I’m a proponent of locking up your guns when they’re not in use. I really think a lot of problems can be avoided if firearms are secured, particularly with young children running around the house.
However, I’m constantly amazed at how many people think that those who fail to do so are universally the ones at fault when a child–usually not the gun owner’s child–finds a gun.
In fact, some think it’s justified to cut off contact with grandparents who don’t lock up their firearms.
Regardless of where you fall on the political spectrum and gun control, we trust that everyone agrees that firearms should be kept out of the hands of young children. The statistics on accidental gun injury and death of children in the U.S. are nothing short of nauseating — 102 deaths, 141 injuries so far in 2020, according to Everytown. So when one mother put her foot down about not letting her children visit her gun-toting in-laws’ house, we absolutely get where she’s coming from.
“My in-laws (80M and 70F) have a gun for protection,” Reddit user Katzchen wrote in the AITA forum. “They do not keep it locked up in a safe. They will not tell us where it is except that it’s in their bedroom, but my husband is fairly sure it’s under their mattress.”
Though Katzchen used to let her children visit the in-laws on their own, now that her gun-curious son is 5 and her daughter is 3, she has determined that they’re not safe in a house with unsecured guns. She won’t let them go over unless she or her husband are there to make sure the bedroom door is locked. When the mother-in-law found out that the kids stay unaccompanied at their maternal grandparents’ house all the time, and Katzchen explained why, the grandmother started to cry.
The father-in-law argued his case again. “He told me it wasn’t even loaded,” Katzchen wrote. “I asked him to show me and he refused. He said there is no point in keeping it in a safe because it needs to be accessible for self-defense.”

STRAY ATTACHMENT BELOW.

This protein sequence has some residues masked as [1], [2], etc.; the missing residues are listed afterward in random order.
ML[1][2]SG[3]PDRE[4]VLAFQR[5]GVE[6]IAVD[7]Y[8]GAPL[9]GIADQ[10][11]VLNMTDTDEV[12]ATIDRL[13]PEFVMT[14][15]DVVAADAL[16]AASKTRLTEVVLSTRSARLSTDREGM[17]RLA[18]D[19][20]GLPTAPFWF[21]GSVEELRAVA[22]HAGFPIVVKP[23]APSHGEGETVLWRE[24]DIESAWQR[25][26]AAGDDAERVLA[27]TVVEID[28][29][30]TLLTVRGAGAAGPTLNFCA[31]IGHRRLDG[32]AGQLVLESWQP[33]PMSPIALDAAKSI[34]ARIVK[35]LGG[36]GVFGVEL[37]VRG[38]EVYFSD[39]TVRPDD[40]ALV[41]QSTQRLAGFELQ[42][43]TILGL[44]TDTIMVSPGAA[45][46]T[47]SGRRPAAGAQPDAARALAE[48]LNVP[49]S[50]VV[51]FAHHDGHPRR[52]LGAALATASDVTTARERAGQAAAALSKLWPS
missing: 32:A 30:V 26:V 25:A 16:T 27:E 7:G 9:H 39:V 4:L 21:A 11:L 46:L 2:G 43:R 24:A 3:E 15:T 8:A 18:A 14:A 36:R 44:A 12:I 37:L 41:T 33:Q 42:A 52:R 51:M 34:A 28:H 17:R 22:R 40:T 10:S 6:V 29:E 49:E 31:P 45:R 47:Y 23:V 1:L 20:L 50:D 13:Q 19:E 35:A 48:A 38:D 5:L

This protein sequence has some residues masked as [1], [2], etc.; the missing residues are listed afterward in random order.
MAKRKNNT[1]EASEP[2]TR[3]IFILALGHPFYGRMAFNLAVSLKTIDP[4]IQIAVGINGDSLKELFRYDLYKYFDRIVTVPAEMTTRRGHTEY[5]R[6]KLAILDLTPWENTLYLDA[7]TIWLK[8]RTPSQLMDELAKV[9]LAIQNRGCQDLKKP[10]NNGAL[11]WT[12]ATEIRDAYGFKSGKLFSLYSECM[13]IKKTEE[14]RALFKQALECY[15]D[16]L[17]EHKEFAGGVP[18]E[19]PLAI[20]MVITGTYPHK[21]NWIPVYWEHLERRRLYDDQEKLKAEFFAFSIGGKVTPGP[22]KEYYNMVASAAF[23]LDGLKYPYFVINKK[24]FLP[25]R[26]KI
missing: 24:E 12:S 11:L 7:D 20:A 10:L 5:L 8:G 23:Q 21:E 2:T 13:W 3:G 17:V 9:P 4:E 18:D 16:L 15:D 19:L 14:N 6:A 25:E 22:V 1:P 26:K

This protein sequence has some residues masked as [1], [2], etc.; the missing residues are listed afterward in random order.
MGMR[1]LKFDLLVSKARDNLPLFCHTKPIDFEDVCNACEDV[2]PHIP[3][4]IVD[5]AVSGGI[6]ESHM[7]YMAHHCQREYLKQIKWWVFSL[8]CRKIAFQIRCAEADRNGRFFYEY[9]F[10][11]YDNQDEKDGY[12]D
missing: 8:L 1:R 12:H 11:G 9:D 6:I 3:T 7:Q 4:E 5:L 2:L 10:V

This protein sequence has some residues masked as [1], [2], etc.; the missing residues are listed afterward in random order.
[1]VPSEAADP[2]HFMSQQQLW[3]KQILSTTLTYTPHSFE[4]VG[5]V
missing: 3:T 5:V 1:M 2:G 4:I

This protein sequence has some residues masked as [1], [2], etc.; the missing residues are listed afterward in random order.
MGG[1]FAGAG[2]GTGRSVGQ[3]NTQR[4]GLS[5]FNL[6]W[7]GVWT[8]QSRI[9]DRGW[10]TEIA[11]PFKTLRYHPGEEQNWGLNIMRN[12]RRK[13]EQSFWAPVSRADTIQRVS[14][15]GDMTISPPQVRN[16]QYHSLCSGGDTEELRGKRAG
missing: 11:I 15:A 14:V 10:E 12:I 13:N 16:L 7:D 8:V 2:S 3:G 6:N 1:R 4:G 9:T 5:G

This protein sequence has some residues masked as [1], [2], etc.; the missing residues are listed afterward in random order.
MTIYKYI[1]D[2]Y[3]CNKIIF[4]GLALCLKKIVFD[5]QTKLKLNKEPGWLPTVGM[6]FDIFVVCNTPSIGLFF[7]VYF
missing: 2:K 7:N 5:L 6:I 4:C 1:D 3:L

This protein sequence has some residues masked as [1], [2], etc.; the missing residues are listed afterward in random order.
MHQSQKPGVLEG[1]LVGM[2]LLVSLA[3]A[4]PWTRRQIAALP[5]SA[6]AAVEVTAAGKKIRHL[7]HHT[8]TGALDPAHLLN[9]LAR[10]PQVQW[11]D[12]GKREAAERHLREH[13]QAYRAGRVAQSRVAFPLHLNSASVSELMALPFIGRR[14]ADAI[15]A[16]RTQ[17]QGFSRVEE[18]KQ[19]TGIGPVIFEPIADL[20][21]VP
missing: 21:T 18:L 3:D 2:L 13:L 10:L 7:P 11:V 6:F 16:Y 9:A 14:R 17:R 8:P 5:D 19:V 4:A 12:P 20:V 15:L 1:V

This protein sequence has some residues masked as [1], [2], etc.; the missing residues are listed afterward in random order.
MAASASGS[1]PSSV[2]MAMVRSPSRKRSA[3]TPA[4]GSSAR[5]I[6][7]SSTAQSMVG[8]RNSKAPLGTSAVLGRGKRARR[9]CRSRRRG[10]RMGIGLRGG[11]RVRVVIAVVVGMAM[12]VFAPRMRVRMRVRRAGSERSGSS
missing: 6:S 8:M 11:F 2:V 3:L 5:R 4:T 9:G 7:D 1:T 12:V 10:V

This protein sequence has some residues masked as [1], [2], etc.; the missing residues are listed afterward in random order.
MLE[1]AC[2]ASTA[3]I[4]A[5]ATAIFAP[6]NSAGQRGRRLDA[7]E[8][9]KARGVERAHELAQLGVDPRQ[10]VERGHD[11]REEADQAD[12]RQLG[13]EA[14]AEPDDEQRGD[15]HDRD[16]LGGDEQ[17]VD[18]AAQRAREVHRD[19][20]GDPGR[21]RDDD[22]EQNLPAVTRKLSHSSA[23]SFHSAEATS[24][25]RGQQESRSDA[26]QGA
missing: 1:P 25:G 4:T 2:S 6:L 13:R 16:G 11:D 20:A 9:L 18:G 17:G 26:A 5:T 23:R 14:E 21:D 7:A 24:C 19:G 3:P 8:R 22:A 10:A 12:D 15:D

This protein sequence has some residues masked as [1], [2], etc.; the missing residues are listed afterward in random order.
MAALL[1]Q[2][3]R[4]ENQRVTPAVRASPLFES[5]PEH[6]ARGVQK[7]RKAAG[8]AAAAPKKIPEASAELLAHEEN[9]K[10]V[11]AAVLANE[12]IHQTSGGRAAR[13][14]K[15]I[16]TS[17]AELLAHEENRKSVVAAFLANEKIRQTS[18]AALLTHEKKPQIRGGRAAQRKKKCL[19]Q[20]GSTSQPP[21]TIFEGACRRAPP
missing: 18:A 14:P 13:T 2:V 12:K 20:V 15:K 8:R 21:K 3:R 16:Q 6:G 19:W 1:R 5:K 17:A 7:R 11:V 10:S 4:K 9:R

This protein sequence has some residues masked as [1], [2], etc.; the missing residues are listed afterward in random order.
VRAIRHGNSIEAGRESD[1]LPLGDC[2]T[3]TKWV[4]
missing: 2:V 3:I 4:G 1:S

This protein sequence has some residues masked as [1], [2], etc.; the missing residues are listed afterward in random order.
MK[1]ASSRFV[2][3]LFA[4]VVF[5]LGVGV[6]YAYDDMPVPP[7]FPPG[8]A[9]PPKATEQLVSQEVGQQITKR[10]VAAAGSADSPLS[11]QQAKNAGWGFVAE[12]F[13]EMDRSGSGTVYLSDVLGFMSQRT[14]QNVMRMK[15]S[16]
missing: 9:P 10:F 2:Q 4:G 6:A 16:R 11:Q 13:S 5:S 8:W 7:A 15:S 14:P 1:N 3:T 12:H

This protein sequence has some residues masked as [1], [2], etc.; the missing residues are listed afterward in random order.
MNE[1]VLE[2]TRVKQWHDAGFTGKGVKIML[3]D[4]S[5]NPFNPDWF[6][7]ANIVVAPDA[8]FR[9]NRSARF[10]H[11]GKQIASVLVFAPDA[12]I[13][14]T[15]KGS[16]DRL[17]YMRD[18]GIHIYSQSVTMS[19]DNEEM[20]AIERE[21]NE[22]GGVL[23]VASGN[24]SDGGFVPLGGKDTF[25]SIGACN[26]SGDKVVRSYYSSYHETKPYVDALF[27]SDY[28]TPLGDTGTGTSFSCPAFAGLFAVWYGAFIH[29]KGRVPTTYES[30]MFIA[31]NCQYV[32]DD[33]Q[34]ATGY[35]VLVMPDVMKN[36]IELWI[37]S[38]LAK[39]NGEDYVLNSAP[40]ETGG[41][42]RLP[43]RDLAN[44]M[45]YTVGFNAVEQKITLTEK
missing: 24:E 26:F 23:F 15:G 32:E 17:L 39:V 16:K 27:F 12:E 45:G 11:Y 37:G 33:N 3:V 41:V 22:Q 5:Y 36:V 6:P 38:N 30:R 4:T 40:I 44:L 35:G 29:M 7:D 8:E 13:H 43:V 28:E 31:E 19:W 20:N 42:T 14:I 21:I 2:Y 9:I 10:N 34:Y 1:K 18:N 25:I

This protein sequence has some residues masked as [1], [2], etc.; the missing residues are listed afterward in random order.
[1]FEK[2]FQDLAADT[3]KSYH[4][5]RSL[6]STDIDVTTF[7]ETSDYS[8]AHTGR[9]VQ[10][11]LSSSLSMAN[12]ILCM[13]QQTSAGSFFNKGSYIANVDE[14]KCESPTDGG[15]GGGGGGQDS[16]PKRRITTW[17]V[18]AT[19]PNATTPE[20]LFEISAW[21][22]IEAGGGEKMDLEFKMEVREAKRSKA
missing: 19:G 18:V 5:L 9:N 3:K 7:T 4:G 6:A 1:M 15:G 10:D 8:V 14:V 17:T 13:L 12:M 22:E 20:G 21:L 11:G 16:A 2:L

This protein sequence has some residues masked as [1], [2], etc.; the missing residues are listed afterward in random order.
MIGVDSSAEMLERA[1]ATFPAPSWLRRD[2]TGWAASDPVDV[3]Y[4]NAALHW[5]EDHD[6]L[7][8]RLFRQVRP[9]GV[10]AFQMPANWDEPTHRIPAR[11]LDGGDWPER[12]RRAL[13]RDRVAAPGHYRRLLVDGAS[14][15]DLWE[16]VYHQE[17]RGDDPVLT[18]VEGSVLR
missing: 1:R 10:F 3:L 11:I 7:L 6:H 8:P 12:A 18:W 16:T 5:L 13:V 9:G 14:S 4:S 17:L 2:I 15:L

The article then goes on to bring up all the cases of kids finding guns with many of them hurting themselves. Now, these are all tragedies. No one will dispute that fact. Not really.
However, I’m going to point out something that most people aren’t interested in talking about, and that’s how the fault in many of these cases rests with the parents.
Like the ones above in the quote above, they put the entire onus on safety on the gun owner, but what about teaching your children not to plunder through other people’s things? A firearm kept in a grandparent’s bedroom should be just as secure from young hands that have been taught not to rifle through other people’s possessions as one locked in the most secure gun safes imaginable.
Yet parents don’t.
Correction, anti-gun parents don’t, apparently. A firearm locked up, as the father-in-law above notes, isn’t available for self-defense purposes. Even an unloaded gun can be made ready much faster than it can be unlocked, thus making it a viable option in many people’s minds.
Parents asked about whether there’s a gun in the house may well say there isn’t. After all, it’s no one else’s business if there is, so there’s no reason to answer such a question honestly. You can never be sure if a parent is being honest with you.
If you teach your kids to respect other people’s property–especially in conjunction with actual firearm safety lessons–then you’ll do more to keep your kids safe than complaining that someone isn’t meeting your arbitrary standards of safety.